Water-friendly giving for a greener season
HOLIDAY & ENTERTAINING | December 1, 2018

Water-friendly giving for a greener season

Do you know how much water goes into producing the food we eat? How about the water that goes into clothes we wear, the gadgets we use, the furniture we lie and sit on, the books we read, the paper we write on, the cosmetics we primp with, the plants we enjoy and the transport we ride in? The surprising answer is, far more water than we’ll ever use directly from the tap at home.

All this ‘hidden’ water has to come from somewhere, which means, in our globalised marketplace, that all our buying decisions affect freshwater supplies and water quality in communities around the world.

So how does this relate to our Christmas giving?

My Dad is notoriously hard to buy for! Say, after racking my brains, I decide to get him a t-shirt from a big High Street shop for Christmas. Phew, I’ve finally made a decision, yet what I didn’t realise was that 2,700 litres of fresh water in three continents went into producing this single, simple cotton t-shirt. That’s my Dad’s t-shirt’s proportion of:

1. the water that irrigated a thirsty cotton crop in China

2. the water used during the weaving and dye process in India

3. the water used in producing the electricity for the sewing and printing machines in Romania

4. the water used in Saudi Arabia to refine the fuel used in transporting the cotton to the weavers, the fabric to the dyers, the dyed fabric to the factory and the finished t-shirt to a hanger in that big shop on a British High Street.

Compare that to the water we use at home, let’s say a very average 150 litres per day. Dad’s t-shirt took the same amount of water to produce as the water most of us use in two-and-a-half weeks’ worth of cooking, bathing, showering, dishwashing, laundering and cleaning!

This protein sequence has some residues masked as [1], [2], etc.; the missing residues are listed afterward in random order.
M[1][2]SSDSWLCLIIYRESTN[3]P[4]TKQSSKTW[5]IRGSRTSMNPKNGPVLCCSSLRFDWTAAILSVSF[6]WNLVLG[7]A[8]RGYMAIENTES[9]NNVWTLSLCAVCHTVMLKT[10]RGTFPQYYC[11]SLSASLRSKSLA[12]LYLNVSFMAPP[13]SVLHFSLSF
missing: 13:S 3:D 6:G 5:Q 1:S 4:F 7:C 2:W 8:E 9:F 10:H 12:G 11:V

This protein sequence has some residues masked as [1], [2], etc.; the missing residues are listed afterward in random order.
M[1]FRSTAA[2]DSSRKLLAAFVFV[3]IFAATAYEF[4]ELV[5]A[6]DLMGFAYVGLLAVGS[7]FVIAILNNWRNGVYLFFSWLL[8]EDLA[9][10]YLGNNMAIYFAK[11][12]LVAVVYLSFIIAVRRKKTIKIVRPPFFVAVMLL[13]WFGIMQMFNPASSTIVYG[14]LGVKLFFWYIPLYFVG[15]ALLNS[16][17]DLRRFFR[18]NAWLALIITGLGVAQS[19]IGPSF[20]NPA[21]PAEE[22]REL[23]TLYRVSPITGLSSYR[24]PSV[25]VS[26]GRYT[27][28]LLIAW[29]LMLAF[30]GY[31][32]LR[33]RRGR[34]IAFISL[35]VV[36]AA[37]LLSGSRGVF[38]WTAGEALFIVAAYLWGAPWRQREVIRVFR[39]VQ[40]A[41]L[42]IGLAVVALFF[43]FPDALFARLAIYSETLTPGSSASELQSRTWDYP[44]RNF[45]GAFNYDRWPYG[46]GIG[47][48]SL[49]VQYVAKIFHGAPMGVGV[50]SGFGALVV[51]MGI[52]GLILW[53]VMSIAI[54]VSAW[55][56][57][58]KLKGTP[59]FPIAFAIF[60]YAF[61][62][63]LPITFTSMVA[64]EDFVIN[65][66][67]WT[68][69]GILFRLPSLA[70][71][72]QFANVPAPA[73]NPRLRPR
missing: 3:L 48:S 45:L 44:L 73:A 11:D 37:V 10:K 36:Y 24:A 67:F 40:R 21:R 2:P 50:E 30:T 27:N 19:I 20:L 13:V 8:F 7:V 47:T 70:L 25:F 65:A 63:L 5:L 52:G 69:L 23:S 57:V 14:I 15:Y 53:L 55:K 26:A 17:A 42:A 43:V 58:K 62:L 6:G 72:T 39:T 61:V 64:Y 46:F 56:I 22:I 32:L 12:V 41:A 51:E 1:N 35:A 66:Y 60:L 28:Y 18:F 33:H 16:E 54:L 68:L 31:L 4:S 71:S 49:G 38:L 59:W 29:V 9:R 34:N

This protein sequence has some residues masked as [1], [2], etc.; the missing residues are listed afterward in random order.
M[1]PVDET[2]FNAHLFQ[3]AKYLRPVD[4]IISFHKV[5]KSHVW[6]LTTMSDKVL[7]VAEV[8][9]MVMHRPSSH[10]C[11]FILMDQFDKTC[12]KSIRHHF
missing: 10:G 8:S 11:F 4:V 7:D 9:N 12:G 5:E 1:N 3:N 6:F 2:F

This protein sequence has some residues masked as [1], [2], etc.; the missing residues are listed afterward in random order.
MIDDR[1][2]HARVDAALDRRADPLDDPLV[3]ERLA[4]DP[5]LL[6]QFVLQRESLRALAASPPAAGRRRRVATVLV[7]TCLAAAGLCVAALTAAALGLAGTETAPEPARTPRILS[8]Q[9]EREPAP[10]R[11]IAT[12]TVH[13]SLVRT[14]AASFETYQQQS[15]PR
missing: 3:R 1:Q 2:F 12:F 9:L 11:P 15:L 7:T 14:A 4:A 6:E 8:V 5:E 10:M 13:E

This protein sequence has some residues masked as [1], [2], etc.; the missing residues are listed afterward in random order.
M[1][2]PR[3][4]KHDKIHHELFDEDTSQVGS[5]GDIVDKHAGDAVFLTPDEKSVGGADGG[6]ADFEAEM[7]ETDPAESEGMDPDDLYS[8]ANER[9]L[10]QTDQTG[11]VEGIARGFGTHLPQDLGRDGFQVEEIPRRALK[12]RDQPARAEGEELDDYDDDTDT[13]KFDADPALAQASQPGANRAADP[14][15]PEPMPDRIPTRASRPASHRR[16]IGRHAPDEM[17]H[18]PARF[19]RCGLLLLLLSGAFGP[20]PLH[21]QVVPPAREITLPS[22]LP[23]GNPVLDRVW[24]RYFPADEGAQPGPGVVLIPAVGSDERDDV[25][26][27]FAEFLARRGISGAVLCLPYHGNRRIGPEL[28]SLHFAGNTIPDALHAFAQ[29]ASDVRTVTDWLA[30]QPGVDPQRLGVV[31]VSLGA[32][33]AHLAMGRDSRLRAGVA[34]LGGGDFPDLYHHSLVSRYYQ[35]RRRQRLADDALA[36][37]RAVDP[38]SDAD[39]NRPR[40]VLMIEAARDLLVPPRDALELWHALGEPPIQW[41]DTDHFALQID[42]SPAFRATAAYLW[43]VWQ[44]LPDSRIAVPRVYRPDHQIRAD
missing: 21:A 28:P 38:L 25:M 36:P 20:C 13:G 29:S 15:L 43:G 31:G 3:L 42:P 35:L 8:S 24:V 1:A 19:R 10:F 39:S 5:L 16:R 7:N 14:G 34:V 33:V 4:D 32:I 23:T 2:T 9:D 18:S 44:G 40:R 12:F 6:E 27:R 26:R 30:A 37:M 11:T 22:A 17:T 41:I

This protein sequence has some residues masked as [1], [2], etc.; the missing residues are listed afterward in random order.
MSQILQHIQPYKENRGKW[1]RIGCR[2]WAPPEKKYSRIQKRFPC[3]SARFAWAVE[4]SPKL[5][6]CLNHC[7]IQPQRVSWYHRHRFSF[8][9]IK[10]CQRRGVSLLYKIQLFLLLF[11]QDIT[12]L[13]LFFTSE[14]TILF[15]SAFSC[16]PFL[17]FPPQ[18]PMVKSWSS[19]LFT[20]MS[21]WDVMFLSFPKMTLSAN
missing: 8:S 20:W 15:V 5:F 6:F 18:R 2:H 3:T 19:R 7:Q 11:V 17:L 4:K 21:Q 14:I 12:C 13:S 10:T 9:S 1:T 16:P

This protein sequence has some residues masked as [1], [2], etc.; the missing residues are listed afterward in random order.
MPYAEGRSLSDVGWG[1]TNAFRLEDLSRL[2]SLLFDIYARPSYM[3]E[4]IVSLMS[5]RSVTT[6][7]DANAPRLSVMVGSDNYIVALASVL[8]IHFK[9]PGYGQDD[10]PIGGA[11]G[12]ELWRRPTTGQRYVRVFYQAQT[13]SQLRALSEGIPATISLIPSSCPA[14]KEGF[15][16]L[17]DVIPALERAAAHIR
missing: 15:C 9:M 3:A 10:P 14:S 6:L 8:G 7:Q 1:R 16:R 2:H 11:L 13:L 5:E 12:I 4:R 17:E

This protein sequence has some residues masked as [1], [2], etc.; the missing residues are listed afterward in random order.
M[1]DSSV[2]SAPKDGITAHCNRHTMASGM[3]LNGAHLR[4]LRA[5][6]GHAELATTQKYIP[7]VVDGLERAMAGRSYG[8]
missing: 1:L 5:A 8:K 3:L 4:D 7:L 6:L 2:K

How to plan more water friendly giving

With our collective Christmas gift spending this year predicted to be somewhere in the region of £14bn (gosh, that’s a lot of t-shirts), buying water-friendly is by far the best choice for our planet.

We love this straightforward ethical gifting chart, brought to you by the excellent online zero waste shop, Just Little Changes:

Hierarchy of giving

Can you imagine how different Christmas could be if we decided to choose most of our presents from the top two-thirds of this hierarchy?

Even if that’s a step too far this year, can we agree to avoid generic gift boxes, overpackaged knick knacks and just about anything that says, “I just grabbed this because I have no idea what you actually like” this Christmas?!

If you’re a Greenredeem member, take a look now at the brilliant Christmas rewards you can score with your points, including discounts on English Heritage memberships, craftbeer deliveries and more!

How will you be making this Christmas more water-friendly? Share your thoughts and ideas with Greenredeem on Facebook or Twitter.

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